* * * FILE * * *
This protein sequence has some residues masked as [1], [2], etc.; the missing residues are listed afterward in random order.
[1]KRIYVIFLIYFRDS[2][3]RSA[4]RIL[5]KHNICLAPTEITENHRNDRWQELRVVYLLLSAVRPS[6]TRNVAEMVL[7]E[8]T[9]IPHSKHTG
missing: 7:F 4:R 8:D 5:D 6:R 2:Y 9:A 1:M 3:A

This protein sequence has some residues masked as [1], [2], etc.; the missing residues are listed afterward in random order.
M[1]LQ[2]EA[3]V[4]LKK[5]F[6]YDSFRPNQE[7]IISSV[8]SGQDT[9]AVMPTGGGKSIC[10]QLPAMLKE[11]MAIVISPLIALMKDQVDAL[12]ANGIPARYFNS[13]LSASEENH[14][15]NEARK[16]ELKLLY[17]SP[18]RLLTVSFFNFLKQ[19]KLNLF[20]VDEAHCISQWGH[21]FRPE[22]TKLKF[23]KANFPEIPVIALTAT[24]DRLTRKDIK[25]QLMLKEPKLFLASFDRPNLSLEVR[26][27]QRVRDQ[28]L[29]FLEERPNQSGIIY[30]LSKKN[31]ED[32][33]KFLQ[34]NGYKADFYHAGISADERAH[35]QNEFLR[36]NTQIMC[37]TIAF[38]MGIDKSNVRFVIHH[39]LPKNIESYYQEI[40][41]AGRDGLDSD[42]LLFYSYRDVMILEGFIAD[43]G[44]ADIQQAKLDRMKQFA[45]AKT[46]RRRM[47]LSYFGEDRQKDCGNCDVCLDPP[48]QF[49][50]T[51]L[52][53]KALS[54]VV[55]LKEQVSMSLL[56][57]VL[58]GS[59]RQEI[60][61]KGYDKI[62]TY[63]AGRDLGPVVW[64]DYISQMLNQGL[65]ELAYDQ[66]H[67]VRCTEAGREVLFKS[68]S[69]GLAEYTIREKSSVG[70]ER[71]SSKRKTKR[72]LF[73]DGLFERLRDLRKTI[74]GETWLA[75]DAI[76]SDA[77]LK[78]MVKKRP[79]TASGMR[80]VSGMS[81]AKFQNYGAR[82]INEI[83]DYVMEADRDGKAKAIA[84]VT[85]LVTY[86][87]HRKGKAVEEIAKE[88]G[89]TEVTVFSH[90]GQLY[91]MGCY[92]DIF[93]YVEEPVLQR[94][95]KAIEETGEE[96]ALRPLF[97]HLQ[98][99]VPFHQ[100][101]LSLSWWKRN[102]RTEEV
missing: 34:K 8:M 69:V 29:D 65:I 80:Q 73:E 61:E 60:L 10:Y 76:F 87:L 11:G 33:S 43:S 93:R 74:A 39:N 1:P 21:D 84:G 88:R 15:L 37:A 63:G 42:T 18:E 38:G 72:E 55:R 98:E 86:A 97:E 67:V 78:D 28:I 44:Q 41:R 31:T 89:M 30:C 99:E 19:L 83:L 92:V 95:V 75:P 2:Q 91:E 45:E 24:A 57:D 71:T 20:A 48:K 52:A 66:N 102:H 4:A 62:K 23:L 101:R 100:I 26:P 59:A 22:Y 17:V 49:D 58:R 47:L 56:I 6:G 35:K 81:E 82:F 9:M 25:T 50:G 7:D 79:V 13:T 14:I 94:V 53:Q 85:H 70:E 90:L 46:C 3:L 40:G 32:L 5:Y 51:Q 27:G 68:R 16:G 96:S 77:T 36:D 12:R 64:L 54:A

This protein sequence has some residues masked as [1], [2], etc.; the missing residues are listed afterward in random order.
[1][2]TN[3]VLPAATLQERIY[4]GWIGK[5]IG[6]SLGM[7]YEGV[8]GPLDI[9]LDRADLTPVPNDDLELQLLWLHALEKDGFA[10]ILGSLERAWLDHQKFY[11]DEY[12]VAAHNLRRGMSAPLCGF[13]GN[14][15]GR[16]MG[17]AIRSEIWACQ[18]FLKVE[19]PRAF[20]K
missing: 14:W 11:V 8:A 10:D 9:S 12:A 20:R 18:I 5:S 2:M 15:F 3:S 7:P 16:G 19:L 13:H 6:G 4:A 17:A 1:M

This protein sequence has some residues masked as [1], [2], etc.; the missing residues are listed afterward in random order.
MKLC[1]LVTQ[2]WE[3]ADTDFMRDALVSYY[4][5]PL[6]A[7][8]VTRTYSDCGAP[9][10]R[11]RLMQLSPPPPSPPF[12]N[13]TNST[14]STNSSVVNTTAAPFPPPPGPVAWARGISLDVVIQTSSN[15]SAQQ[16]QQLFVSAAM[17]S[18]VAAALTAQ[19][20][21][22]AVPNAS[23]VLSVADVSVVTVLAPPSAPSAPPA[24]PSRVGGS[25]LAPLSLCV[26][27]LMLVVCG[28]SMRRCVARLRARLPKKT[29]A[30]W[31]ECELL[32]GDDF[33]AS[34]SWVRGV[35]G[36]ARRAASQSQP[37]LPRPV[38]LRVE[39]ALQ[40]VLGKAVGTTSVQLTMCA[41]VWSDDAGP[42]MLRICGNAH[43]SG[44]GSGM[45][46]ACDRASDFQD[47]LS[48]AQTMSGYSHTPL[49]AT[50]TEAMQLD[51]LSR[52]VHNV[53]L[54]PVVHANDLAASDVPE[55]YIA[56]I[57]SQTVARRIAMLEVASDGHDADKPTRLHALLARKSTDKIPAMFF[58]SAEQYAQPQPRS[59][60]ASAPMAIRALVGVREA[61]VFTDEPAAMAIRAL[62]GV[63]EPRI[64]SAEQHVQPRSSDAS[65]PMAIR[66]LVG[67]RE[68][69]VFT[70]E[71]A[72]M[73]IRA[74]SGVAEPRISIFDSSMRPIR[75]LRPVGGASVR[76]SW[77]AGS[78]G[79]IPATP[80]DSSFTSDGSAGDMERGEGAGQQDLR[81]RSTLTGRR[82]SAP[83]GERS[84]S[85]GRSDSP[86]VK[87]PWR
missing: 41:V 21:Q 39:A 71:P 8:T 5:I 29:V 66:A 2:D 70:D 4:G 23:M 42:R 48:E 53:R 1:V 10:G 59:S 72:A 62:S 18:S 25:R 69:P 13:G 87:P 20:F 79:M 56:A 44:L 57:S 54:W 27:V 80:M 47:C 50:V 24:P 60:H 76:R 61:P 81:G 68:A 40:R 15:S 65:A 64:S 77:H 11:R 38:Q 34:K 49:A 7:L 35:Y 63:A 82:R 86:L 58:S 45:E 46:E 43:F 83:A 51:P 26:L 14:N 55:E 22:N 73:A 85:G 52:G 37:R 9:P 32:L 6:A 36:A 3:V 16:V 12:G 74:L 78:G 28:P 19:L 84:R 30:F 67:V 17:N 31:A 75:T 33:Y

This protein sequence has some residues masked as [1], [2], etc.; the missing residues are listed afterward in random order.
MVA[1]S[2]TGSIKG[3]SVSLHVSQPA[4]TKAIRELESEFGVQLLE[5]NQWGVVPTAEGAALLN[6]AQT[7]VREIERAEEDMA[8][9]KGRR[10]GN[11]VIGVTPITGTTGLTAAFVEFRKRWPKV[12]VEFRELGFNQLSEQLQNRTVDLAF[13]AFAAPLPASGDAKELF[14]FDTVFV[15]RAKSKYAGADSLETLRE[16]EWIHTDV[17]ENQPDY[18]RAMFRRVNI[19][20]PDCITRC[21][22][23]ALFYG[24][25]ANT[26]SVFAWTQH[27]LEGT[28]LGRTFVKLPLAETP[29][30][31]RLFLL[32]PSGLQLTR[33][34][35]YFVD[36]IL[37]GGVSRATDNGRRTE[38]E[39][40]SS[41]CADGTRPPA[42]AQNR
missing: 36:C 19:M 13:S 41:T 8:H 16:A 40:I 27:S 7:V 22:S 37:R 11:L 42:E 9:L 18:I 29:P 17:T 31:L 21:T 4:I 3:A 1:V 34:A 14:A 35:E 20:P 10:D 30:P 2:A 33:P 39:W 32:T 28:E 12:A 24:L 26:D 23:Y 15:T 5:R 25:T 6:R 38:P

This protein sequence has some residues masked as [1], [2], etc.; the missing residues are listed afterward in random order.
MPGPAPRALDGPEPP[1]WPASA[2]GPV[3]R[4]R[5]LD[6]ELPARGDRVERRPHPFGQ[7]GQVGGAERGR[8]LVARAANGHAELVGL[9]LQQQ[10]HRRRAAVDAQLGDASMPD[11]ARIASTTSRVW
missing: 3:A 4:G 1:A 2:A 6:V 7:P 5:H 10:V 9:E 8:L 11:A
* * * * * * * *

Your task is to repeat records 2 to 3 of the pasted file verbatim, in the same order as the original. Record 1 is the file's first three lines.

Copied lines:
This protein sequence has some residues masked as [1], [2], etc.; the missing residues are listed afterward in random order.
M[1]LQ[2]EA[3]V[4]LKK[5]F[6]YDSFRPNQE[7]IISSV[8]SGQDT[9]AVMPTGGGKSIC[10]QLPAMLKE[11]MAIVISPLIALMKDQVDAL[12]ANGIPARYFNS[13]LSASEENH[14][15]NEARK[16]ELKLLY[17]SP[18]RLLTVSFFNFLKQ[19]KLNLF[20]VDEAHCISQWGH[21]FRPE[22]TKLKF[23]KANFPEIPVIALTAT[24]DRLTRKDIK[25]QLMLKEPKLFLASFDRPNLSLEVR[26][27]QRVRDQ[28]L[29]FLEERPNQSGIIY[30]LSKKN[31]ED[32][33]KFLQ[34]NGYKADFYHAGISADERAH[35]QNEFLR[36]NTQIMC[37]TIAF[38]MGIDKSNVRFVIHH[39]LPKNIESYYQEI[40][41]AGRDGLDSD[42]LLFYSYRDVMILEGFIAD[43]G[44]ADIQQAKLDRMKQFA[45]AKT[46]RRRM[47]LSYFGEDRQKDCGNCDVCLDPP[48]QF[49][50]T[51]L[52][53]KALS[54]VV[55]LKEQVSMSLL[56][57]VL[58]GS[59]RQEI[60][61]KGYDKI[62]TY[63]AGRDLGPVVW[64]DYISQMLNQGL[65]ELAYDQ[66]H[67]VRCTEAGREVLFKS[68]S[69]GLAEYTIREKSSVG[70]ER[71]SSKRKTKR[72]LF[73]DGLFERLRDLRKTI[74]GETWLA[75]DAI[76]SDA[77]LK[78]MVKKRP[79]TASGMR[80]VSGMS[81]AKFQNYGAR[82]INEI[83]DYVMEADRDGKAKAIA[84]VT[85]LVTY[86][87]HRKGKAVEEIAKE[88]G[89]TEVTVFSH[90]GQLY[91]MGCY[92]DIF[93]YVEEPVLQR[94][95]KAIEETGEE[96]ALRPLF[97]HLQ[98][99]VPFHQ[100][101]LSLSWWKRN[102]RTEEV
missing: 34:K 8:M 69:V 29:D 65:I 80:Q 73:E 61:E 60:L 10:Y 76:F 87:L 11:G 33:S 43:S 93:R 74:A 39:N 1:P 21:D 84:G 88:R 15:L 37:A 63:G 42:T 18:E 38:G 72:E 55:R 98:E 86:A 97:E 67:V 78:D 28:I 44:Q 41:R 31:T 89:M 30:C 99:E 19:L 83:L 92:V 95:V 75:P 2:Q 91:E 45:E 24:A 57:D 71:T 20:A 48:K 52:A 66:N 102:H 4:A 62:K 23:L 101:R 100:I 26:P 59:A 22:Y 17:V 49:D 58:R 47:L 56:I 6:G 35:K 81:E 82:F 9:M 25:T 50:G 7:D 79:V 13:T 14:I 94:V 53:Q 85:H 70:E 90:L 46:C 3:L 40:G 32:L 5:Y 51:Q 27:G 68:R 16:G 96:S 77:T 36:D 12:R 64:L 54:A

This protein sequence has some residues masked as [1], [2], etc.; the missing residues are listed afterward in random order.
[1][2]TN[3]VLPAATLQERIY[4]GWIGK[5]IG[6]SLGM[7]YEGV[8]GPLDI[9]LDRADLTPVPNDDLELQLLWLHALEKDGFA[10]ILGSLERAWLDHQKFY[11]DEY[12]VAAHNLRRGMSAPLCGF[13]GN[14][15]GR[16]MG[17]AIRSEIWACQ[18]FLKVE[19]PRAF[20]K
missing: 14:W 11:V 8:A 10:D 9:S 12:A 20:R 18:I 5:S 2:M 15:F 3:S 7:P 16:G 19:L 13:H 6:G 4:A 17:A 1:M